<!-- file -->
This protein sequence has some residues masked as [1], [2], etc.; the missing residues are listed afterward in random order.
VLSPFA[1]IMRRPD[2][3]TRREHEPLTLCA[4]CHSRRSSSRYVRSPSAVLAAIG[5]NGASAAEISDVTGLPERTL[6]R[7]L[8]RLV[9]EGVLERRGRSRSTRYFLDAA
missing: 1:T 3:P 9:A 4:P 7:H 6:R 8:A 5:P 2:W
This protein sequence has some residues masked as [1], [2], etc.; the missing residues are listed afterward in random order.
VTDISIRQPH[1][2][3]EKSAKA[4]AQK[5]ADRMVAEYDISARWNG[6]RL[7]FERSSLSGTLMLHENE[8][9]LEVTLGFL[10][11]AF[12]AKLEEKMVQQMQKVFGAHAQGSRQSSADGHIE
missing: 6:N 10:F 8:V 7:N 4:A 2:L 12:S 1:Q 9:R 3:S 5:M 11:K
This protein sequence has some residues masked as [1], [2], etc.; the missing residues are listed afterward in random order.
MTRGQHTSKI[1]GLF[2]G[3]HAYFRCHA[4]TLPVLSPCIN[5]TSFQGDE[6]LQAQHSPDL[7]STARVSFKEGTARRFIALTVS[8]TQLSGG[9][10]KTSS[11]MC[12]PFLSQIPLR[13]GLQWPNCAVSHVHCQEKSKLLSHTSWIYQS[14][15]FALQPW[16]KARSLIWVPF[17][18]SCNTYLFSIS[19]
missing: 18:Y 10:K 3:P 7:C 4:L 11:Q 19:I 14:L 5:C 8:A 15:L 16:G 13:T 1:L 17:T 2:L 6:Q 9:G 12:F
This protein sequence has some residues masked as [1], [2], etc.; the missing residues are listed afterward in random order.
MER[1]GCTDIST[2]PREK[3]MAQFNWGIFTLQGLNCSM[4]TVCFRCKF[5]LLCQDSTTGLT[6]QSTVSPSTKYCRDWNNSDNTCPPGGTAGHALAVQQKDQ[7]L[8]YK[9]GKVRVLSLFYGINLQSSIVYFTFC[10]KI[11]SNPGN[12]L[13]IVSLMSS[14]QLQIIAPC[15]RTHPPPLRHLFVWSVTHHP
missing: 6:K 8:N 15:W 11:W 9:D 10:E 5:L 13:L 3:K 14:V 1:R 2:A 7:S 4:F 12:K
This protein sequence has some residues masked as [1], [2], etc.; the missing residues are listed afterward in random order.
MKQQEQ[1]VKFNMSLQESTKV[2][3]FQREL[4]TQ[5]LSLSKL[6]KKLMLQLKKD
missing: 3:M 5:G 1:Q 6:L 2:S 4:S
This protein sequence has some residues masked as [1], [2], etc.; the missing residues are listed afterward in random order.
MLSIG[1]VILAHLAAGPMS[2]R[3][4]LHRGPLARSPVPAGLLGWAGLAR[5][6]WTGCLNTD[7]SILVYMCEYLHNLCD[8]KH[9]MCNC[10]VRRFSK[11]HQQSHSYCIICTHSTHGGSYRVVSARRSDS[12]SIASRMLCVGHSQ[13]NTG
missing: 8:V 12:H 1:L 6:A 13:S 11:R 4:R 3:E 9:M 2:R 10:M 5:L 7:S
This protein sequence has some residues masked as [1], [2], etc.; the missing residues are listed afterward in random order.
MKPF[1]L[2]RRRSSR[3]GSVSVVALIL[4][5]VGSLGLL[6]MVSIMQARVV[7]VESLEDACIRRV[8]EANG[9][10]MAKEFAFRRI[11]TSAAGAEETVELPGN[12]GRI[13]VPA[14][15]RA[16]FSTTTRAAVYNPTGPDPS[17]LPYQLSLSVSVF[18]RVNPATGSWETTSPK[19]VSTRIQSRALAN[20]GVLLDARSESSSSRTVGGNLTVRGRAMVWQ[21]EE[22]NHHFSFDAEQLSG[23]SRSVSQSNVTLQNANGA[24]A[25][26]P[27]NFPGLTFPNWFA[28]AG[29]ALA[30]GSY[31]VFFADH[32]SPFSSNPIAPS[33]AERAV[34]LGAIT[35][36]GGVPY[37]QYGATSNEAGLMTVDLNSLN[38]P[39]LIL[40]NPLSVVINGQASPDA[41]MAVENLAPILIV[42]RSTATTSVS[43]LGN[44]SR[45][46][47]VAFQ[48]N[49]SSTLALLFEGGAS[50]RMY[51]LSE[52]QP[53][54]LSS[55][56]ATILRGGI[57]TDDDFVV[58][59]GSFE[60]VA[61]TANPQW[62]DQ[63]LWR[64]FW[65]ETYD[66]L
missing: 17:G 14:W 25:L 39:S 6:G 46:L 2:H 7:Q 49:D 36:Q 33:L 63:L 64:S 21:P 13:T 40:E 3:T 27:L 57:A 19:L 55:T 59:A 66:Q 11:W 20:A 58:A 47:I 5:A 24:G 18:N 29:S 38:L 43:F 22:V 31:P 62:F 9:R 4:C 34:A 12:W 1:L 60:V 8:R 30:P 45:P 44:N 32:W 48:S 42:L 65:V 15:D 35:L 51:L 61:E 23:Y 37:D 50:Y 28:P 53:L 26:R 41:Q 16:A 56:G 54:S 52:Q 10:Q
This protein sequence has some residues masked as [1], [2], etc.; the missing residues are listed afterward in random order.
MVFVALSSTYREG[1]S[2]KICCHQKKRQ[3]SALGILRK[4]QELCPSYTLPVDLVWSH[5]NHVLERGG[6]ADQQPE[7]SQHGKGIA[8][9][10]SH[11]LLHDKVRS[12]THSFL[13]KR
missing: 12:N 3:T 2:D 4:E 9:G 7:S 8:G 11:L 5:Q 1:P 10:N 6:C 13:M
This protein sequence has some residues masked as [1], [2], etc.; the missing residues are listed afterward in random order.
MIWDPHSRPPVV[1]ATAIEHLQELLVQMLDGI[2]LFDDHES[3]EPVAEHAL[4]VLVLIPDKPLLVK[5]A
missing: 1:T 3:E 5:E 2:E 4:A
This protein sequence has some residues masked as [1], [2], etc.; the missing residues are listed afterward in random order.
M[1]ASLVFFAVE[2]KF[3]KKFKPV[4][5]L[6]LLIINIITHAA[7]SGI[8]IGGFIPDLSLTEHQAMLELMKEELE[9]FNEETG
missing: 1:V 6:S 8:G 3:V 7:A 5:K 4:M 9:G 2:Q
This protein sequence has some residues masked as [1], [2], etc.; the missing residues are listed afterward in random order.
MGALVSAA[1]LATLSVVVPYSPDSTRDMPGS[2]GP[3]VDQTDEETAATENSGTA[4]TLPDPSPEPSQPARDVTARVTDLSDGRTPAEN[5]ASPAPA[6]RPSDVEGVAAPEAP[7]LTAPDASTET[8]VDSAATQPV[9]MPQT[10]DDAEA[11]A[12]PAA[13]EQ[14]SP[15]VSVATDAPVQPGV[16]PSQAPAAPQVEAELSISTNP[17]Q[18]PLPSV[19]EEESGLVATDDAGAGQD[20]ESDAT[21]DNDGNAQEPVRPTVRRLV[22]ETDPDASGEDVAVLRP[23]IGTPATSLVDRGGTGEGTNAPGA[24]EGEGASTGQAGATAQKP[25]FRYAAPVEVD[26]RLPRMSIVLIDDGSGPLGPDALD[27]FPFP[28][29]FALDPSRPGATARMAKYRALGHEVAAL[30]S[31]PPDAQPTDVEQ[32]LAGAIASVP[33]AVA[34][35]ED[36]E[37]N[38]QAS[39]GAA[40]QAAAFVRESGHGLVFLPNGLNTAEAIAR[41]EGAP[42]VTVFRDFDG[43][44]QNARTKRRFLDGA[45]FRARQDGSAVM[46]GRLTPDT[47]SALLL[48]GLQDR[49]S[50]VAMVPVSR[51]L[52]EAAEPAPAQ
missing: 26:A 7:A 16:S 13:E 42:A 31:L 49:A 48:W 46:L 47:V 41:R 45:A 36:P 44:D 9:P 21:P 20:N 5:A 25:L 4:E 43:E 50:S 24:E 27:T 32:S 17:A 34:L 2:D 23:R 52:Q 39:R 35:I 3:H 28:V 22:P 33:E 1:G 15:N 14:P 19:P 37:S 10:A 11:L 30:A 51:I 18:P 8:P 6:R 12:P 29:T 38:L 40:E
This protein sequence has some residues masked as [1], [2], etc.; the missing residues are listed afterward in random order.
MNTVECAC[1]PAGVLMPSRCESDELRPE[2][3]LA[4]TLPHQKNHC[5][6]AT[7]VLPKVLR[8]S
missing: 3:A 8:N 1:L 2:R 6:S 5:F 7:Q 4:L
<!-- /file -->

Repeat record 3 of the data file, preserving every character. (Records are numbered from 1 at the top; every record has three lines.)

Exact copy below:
This protein sequence has some residues masked as [1], [2], etc.; the missing residues are listed afterward in random order.
MTRGQHTSKI[1]GLF[2]G[3]HAYFRCHA[4]TLPVLSPCIN[5]TSFQGDE[6]LQAQHSPDL[7]STARVSFKEGTARRFIALTVS[8]TQLSGG[9][10]KTSS[11]MC[12]PFLSQIPLR[13]GLQWPNCAVSHVHCQEKSKLLSHTSWIYQS[14][15]FALQPW[16]KARSLIWVPF[17][18]SCNTYLFSIS[19]
missing: 18:Y 10:K 3:P 7:C 4:L 11:Q 19:I 14:L 5:C 8:A 15:L 16:G 13:T 1:L 17:T 2:L 6:Q 9:G 12:F